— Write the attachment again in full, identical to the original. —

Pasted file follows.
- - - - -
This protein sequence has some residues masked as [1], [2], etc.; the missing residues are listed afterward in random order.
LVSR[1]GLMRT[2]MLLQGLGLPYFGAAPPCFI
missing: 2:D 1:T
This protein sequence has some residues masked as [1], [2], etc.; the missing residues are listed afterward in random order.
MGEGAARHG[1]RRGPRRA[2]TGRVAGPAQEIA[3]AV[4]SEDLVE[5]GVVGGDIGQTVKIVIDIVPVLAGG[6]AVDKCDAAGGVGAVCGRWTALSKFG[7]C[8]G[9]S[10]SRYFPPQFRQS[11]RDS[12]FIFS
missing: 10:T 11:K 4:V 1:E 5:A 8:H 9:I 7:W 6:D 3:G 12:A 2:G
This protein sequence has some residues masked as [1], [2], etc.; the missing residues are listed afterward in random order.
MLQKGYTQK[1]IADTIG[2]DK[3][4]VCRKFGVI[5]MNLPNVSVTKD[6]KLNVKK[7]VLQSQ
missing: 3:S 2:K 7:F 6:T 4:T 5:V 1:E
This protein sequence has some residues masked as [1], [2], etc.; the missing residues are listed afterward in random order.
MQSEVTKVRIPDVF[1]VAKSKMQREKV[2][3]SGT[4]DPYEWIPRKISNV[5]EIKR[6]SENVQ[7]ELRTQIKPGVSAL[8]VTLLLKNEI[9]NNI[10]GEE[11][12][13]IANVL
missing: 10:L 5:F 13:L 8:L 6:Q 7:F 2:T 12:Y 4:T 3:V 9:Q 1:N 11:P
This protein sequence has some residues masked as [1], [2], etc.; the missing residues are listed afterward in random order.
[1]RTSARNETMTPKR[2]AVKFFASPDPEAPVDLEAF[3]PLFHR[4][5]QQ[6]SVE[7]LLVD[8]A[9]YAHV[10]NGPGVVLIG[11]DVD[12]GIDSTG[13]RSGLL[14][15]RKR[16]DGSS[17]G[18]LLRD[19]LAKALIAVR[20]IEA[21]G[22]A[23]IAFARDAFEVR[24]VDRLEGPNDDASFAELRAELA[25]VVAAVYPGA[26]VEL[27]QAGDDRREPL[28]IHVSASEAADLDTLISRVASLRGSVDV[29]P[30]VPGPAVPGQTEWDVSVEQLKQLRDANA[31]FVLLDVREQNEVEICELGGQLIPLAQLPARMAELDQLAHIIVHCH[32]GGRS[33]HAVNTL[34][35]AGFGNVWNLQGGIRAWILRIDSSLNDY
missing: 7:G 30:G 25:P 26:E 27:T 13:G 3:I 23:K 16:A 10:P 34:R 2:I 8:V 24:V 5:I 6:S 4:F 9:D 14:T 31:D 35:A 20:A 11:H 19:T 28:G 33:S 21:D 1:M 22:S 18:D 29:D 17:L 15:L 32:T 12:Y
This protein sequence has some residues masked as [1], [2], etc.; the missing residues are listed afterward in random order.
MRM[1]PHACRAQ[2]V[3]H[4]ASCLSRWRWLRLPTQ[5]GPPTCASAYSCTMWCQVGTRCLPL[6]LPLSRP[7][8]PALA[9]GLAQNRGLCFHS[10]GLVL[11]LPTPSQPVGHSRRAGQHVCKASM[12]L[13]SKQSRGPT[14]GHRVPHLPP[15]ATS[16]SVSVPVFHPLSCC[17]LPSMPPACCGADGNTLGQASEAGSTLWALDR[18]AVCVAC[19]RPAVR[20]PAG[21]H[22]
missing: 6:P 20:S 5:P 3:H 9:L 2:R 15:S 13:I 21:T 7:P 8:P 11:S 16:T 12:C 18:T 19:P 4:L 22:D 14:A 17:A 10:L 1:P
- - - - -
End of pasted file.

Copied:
This protein sequence has some residues masked as [1], [2], etc.; the missing residues are listed afterward in random order.
LVSR[1]GLMRT[2]MLLQGLGLPYFGAAPPCFI
missing: 2:D 1:T
This protein sequence has some residues masked as [1], [2], etc.; the missing residues are listed afterward in random order.
MGEGAARHG[1]RRGPRRA[2]TGRVAGPAQEIA[3]AV[4]SEDLVE[5]GVVGGDIGQTVKIVIDIVPVLAGG[6]AVDKCDAAGGVGAVCGRWTALSKFG[7]C[8]G[9]S[10]SRYFPPQFRQS[11]RDS[12]FIFS
missing: 10:T 11:K 4:V 1:E 5:A 8:H 9:I 7:W 6:D 3:G 12:A 2:G
This protein sequence has some residues masked as [1], [2], etc.; the missing residues are listed afterward in random order.
MLQKGYTQK[1]IADTIG[2]DK[3][4]VCRKFGVI[5]MNLPNVSVTKD[6]KLNVKK[7]VLQSQ
missing: 3:S 2:K 7:F 6:T 4:T 5:V 1:E
This protein sequence has some residues masked as [1], [2], etc.; the missing residues are listed afterward in random order.
MQSEVTKVRIPDVF[1]VAKSKMQREKV[2][3]SGT[4]DPYEWIPRKISNV[5]EIKR[6]SENVQ[7]ELRTQIKPGVSAL[8]VTLLLKNEI[9]NNI[10]GEE[11][12][13]IANVL
missing: 10:L 5:F 13:L 8:L 6:Q 7:F 2:T 12:Y 4:T 3:V 9:Q 1:N 11:P
This protein sequence has some residues masked as [1], [2], etc.; the missing residues are listed afterward in random order.
[1]RTSARNETMTPKR[2]AVKFFASPDPEAPVDLEAF[3]PLFHR[4][5]QQ[6]SVE[7]LLVD[8]A[9]YAHV[10]NGPGVVLIG[11]DVD[12]GIDSTG[13]RSGLL[14][15]RKR[16]DGSS[17]G[18]LLRD[19]LAKALIAVR[20]IEA[21]G[22]A[23]IAFARDAFEVR[24]VDRLEGPNDDASFAELRAELA[25]VVAAVYPGA[26]VEL[27]QAGDDRREPL[28]IHVSASEAADLDTLISRVASLRGSVDV[29]P[30]VPGPAVPGQTEWDVSVEQLKQLRDANA[31]FVLLDVREQNEVEICELGGQLIPLAQLPARMAELDQLAHIIVHCH[32]GGRS[33]HAVNTL[34][35]AGFGNVWNLQGGIRAWILRIDSSLNDY
missing: 7:G 30:G 25:P 26:E 27:T 13:G 3:I 23:K 16:A 10:P 34:R 2:I 8:V 24:V 5:I 6:S 4:F 9:D 14:T 31:D 35:A 20:A 11:H 19:T 28:G 33:S 21:D 1:M 22:S 18:D 29:D 17:L 15:L 32:T 12:Y
This protein sequence has some residues masked as [1], [2], etc.; the missing residues are listed afterward in random order.
MRM[1]PHACRAQ[2]V[3]H[4]ASCLSRWRWLRLPTQ[5]GPPTCASAYSCTMWCQVGTRCLPL[6]LPLSRP[7][8]PALA[9]GLAQNRGLCFHS[10]GLVL[11]LPTPSQPVGHSRRAGQHVCKASM[12]L[13]SKQSRGPT[14]GHRVPHLPP[15]ATS[16]SVSVPVFHPLSCC[17]LPSMPPACCGADGNTLGQASEAGSTLWALDR[18]AVCVAC[19]RPAVR[20]PAG[21]H[22]
missing: 6:P 20:S 5:P 3:H 9:L 2:R 15:S 13:I 21:T 7:P 8:P 11:S 16:T 12:C 18:T 19:P 4:L 22:D 14:A 17:A 10:L 1:P